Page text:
equally expensive furniture and enjoy all the lux uries which mark the lives of our unconverted neighbors. The evidence seems clear, therefore, that covetousness is not only the sin of America, but the sin of the Church as well. You disagree? I challenge you, then, to prove me wrong ! Let us show to our generation that the Kingdom of God and its concerns are more impor tant than the enjoyment of the pleasures o f a lux ury-laden society, by establishing a moderate stand ard of living and sticking to it. Be satisfied with more economical transportation. Purchase the next room full of furniture only when you need it. Get your next car when the one you have is sufficiently worn that a change is economically feasible. Put off buying that new T.V. until the one you have is too costly to maintain. Think twice about that $5,000 cabin cruiser, the $40,000 home, and the additional clothes you don’t need. Consider, too, that T-bone steak isn’t the only cut of meat worth eating ! Than, after making these and a hundred other sensible adjustments in your pattern o f life, calcu late the money involved and invest it wisely in ways that will enhance the ministry of the Gospel. Until then, don’t be surprised if your unsaved neighbors laugh at your “ religion” behind your back. Lest you misunderstand, this message is not an appeal for enforced poverty. The issue already has been made abundantly clear: covetousness is not just “wanting more money.” It is the desire for more “ for myself.” There is no limit to how much a man may have, or acquire, if he uses it wisely and expends it worthily for the glory of the Lord. My appeal is simply this: that we cease being victims of our age and begin to act as responsible children of God, accountable to Him for that which He per mits1us to have. This challenge deserves the attention o f each of us, for within the foreseeable future the vicious storm clouds which now hang threateningly on the horizon may break in fury over our heads and snatch from us by force that which we refuse to surrender willingly. If that time should come, two things will become immediately clear. We will learn how much we can get along without, and we will learn beyond any question that the one sin that most effectively deadens us and makes us insensi tive to the voice of the Spirit of God is the sin of covetousness.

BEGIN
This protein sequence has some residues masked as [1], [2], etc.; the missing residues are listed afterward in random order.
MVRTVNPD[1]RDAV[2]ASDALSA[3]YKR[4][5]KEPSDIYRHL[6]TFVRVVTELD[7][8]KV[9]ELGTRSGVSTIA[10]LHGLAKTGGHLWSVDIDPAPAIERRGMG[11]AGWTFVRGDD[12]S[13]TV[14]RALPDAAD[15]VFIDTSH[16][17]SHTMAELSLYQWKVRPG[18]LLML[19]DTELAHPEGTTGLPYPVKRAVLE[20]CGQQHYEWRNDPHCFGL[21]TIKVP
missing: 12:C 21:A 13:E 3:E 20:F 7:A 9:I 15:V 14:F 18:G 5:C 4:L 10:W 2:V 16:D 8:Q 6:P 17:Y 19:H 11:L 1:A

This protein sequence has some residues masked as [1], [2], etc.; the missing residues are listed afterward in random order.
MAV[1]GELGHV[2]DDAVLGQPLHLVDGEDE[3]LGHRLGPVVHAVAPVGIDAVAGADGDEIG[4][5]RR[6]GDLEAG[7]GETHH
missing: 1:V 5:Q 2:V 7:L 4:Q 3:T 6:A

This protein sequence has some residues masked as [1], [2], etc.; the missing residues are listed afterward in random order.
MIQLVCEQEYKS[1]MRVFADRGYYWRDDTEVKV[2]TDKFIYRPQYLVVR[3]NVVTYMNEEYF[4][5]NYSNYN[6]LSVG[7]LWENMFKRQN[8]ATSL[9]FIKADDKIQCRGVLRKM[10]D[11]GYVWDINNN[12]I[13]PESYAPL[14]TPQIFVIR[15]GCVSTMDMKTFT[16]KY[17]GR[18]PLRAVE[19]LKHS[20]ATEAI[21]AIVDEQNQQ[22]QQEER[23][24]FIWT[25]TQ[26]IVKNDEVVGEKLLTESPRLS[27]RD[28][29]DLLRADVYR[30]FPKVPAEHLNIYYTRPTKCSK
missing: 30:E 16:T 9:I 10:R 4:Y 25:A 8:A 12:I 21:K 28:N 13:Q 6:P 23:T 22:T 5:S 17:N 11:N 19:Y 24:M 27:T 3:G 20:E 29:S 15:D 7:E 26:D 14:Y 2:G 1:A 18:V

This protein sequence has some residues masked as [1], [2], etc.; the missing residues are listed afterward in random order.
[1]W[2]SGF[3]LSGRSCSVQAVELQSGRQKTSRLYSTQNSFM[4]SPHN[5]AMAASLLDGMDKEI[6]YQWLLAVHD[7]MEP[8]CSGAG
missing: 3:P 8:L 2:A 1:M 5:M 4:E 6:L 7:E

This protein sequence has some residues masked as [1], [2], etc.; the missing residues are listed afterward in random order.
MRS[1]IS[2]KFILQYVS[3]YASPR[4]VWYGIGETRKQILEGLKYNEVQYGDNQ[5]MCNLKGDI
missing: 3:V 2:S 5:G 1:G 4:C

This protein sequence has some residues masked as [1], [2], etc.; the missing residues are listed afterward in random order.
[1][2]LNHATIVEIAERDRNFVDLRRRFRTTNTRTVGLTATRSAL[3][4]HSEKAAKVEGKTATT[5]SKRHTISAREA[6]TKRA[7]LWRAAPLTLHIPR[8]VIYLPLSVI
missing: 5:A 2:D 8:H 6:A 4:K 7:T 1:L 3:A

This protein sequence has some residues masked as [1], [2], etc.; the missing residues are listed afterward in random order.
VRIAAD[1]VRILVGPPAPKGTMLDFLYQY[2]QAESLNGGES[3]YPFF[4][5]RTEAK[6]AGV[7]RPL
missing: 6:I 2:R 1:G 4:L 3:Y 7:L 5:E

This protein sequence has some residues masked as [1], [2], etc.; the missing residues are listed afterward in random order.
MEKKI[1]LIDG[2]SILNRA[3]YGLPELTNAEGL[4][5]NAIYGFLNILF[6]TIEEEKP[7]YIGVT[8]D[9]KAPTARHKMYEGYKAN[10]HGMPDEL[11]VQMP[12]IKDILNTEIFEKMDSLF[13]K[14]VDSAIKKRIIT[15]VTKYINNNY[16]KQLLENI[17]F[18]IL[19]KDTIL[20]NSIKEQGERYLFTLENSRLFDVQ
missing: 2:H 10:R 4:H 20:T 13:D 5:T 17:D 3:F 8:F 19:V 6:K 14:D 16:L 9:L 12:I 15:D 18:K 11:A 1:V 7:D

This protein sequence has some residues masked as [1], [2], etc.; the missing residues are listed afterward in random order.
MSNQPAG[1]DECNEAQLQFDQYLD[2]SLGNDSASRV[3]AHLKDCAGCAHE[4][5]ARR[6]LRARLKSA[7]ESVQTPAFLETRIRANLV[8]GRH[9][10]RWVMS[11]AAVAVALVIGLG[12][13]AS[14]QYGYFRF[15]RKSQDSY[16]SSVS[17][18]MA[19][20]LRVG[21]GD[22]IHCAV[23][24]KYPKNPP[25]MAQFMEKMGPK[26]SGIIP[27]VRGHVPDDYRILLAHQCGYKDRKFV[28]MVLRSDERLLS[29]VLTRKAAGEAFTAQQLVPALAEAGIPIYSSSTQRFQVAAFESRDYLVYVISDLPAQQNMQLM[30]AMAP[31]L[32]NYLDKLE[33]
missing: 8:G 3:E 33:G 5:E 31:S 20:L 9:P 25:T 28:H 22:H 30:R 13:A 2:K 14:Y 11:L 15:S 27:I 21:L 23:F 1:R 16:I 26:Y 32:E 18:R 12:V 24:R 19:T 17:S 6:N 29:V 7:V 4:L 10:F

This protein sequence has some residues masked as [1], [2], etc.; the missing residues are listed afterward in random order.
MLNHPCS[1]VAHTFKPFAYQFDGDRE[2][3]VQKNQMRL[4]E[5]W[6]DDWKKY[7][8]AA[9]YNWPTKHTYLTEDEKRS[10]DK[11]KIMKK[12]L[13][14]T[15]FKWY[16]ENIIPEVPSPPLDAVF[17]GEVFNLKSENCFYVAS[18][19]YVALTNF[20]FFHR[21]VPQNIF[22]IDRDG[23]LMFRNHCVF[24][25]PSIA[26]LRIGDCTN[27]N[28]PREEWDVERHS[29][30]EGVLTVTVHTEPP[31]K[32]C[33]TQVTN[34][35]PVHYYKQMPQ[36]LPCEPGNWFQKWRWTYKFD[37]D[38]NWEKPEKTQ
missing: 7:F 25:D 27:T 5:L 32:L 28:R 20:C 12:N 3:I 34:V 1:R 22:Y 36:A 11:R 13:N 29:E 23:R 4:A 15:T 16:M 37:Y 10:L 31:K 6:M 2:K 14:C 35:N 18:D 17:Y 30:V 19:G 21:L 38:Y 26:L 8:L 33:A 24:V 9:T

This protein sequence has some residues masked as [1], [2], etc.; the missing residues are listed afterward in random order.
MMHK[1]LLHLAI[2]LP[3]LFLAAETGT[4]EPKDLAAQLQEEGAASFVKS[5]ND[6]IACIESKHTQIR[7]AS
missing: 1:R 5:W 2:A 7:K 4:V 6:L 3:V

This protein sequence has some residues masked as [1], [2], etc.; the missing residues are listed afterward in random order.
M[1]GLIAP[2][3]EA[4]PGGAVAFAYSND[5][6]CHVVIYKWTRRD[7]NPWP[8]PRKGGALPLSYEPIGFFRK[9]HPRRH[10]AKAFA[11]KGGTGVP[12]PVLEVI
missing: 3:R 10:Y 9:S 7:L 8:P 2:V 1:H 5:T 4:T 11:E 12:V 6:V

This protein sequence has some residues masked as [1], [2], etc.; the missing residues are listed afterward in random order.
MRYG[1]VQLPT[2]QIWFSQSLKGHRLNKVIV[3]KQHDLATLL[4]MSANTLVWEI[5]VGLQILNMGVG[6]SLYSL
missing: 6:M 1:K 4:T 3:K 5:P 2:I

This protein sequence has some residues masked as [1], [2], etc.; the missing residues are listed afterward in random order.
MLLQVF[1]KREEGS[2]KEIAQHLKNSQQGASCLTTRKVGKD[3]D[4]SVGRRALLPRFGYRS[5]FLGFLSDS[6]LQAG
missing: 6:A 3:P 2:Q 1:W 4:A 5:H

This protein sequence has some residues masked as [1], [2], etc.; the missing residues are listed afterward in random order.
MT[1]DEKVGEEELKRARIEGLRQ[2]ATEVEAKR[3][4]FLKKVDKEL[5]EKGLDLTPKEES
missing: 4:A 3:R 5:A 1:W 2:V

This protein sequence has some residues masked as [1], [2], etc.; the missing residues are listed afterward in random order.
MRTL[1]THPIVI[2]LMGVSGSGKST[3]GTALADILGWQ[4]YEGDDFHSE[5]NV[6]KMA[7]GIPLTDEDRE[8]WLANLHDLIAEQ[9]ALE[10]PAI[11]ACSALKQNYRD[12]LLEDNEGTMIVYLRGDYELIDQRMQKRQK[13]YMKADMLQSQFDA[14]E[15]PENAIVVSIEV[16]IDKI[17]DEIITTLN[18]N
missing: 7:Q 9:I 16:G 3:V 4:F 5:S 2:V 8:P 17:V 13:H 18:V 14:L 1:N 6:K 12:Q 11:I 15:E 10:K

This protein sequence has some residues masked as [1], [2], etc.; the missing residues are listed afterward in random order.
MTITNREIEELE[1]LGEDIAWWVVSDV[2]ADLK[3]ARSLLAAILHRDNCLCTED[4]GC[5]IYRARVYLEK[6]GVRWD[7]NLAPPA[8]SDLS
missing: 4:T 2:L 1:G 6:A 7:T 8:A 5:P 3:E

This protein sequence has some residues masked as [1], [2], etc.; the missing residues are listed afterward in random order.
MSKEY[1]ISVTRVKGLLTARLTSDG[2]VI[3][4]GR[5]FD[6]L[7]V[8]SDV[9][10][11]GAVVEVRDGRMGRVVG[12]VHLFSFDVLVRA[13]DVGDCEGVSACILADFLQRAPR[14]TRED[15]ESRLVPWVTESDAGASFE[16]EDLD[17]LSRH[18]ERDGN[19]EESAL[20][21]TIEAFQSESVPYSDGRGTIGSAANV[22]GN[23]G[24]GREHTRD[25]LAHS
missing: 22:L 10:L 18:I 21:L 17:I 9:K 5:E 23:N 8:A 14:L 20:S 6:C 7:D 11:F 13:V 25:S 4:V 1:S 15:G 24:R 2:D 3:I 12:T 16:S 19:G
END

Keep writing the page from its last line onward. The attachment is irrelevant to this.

the life of faith constitute an exact antithesis to the life of covetousness. They form a direct contra diction to the philosophy, activity and state of the covetous man. Philosophically, the covetous man says, “Life is worth while only if I have things.” The man of faith declares, “ I will not unduly con cern myself with the daily needs of life.” The covet ous man is active in “ laying up treasure” for him self. But the man of faith “ seeks first the Kingdom of God.” Regarding his state, the covetous man is “ not rich toward God.” But the man of faith has a “treasure in heaven that faileth not.” What a contrast! On the one hand is the life of covetousness; on the other, the life of faith. With unerring directness, Jesus pinpoints the latter as the only life worthy of His own. He says to His disciples, “Wherefore I say unto you . . .” His ex hortation concerning covetousness is, therefore, “ SHUN IT! Go in the opposite direction! Seek ye first the Kingdom of God. Don’t follow the example of the rich foo l!” I once viewed this man as a lost soul, doomed for a Christless eternity. Perhaps he was, although I am no longer sure. You see, God does not con demn this man to perdition. He makes no reference to his after-life. He simply tells him he is going to die! Then He asks the question, “Whose shall these things be?” It may be, therefore, that this man was a religious man and in terms of today’s Christian Gospel, a converted man, but one who lived by the standards of the world rather than by the stand ards of the Kingdom of God. If this is true, his descendants have increased and are with us today in record numbers. In no recent age have Christians been as “ afflu ent” as they are today in America. Nor need we be surprised! We live in what has come to be known as the “ affluent society” and the church, as always, has imbibed something of the spirit o f the age in which it exists. Instead of raising our voices against the evil of covetousness, we have defended our well-padded manner o f living with the argu ment that “God gives us all these things because we tithe.” As a result, often little difference is seen be tween the standard of living of “born-again Chris tians” and those who know not the Lord Jesus. We drive equally expensive cars, eat equally expensive foods, live in equally expensive houses, sit on
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